Eat People: And Other Unapologetic Rules for Game-Changing Entrepreneurs

Front Cover
Penguin, Feb 3, 2011 - Business & Economics - 272 pages
1 Review
How entrepreneurs find the next big thing-and make it huge.

The era of easy money and easy jobs is officially over. Today, we're all entrepreneurs, and the tides of change threaten to capsize anyone who plays it safe. Taking risks is the name of the game-but how can you tell a smart bet from a stupid gamble?

Andy Kessler has made a career out of seeing the future of business, as an analyst, investment banker, venture capitalist, and hedge fund manager. He evaluated the business potential of the likes of Steve Jobs and Michael Dell before they were Steve Jobs and Michael Dell. His eye for what's next is unparalleled.

Now Kessler explains how the world's greatest entrepreneurs don't just start successful companies-they overturn entire industries. He offers twelve surprising and controversial rules for these radical entrepreneurs, such as:

? Eat people: Get rid of worthless jobs to create more wealth for everybody
? Create artificial scarcity for virtual goods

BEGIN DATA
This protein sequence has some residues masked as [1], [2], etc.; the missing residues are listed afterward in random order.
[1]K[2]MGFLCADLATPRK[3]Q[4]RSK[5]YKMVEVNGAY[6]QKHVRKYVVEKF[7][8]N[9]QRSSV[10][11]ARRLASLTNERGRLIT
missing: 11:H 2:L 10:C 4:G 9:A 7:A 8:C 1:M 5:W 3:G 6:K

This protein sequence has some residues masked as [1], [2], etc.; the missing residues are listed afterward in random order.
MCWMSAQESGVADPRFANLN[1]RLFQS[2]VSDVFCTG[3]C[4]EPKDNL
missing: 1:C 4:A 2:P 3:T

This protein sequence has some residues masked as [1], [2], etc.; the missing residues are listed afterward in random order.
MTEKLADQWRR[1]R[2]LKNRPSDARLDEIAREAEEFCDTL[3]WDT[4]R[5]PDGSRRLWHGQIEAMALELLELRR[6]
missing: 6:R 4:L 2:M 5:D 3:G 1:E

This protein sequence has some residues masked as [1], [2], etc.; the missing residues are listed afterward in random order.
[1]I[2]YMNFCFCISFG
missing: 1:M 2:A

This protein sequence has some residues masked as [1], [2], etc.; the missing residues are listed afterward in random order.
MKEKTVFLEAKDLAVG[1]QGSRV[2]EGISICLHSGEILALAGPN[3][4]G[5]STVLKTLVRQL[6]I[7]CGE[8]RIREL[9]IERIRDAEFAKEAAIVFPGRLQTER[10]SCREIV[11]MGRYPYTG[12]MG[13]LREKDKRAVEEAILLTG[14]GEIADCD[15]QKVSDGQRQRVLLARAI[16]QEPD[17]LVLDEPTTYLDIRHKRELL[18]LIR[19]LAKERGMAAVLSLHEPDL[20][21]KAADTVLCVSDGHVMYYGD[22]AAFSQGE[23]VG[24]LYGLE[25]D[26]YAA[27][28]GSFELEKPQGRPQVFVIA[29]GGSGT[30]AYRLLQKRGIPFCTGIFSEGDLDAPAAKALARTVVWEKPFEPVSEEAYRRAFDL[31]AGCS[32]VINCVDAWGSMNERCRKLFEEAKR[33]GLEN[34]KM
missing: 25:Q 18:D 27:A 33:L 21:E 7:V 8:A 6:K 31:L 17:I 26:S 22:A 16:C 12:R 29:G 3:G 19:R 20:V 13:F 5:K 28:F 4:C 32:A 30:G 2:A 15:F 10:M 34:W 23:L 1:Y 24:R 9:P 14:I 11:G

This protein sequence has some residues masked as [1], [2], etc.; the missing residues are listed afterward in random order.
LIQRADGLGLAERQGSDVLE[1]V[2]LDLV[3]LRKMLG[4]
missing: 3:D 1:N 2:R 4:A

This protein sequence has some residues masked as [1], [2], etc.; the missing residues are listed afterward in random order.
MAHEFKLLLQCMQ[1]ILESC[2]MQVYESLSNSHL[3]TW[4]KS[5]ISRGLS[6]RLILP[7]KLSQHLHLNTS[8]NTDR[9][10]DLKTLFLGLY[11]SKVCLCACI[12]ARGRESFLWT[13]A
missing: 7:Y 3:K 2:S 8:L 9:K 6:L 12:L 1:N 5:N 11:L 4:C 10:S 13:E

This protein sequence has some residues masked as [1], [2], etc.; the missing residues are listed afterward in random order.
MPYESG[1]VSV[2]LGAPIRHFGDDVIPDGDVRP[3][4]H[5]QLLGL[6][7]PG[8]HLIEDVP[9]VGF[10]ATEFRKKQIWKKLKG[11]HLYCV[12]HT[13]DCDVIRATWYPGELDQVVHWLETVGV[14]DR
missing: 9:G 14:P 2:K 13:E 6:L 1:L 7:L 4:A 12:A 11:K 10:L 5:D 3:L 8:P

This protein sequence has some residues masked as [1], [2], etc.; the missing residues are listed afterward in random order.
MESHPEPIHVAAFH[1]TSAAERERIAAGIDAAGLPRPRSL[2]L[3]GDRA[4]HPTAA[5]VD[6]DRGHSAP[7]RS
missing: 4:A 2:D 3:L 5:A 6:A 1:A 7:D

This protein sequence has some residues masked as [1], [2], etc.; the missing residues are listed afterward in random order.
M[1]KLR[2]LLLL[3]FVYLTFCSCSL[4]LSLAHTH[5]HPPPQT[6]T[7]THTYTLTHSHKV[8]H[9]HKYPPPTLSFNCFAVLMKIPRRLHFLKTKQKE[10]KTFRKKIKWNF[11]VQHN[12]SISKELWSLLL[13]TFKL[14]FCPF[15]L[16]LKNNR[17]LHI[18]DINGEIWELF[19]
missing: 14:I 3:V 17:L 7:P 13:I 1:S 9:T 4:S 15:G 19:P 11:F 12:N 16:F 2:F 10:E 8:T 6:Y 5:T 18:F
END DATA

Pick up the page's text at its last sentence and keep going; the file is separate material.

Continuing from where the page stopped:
? Trust markets to make better decisions than managers

Whether you're at a big corporation or running a small business, you're now an entrepreneur. Will you see change coming and grab on to opportunity or miss the boat?
 

What people are saying - Write a review

Review: Eat People: And Other Unapologetic Rules for Game-Changing Entrepreneurs

User Review  - Dave - Goodreads

one of the most thought provoking books on the new technology and how to look for real game changers. After a while it almost became a missive on Apple and Google, but the first half is very very interesting. i am on my second read. Read full review

Other editions - View all

Common terms and phrases

About the author (2011)

After turning $100 million into $1 billion riding the technology wave of the late 1990s, Andy Kessler recounted his experiences on Wall Street and in the trenches of the hedge fund industry in the books Wall Street Meat and Running Money (and its companion volume, How We Got Here). Though he has retired from actively managing other people's money, he remains a passionate and curious investor. Unable to keep his many opinions to himself, he contributes to the Wall Street Journal, Wired, and lots of Web sites on a variety of Wall Street and technology-related topics, and is often seen on CNBC, FOX, and CNN. He lives in Silicon Valley like all the other tech guys.

Bibliographic information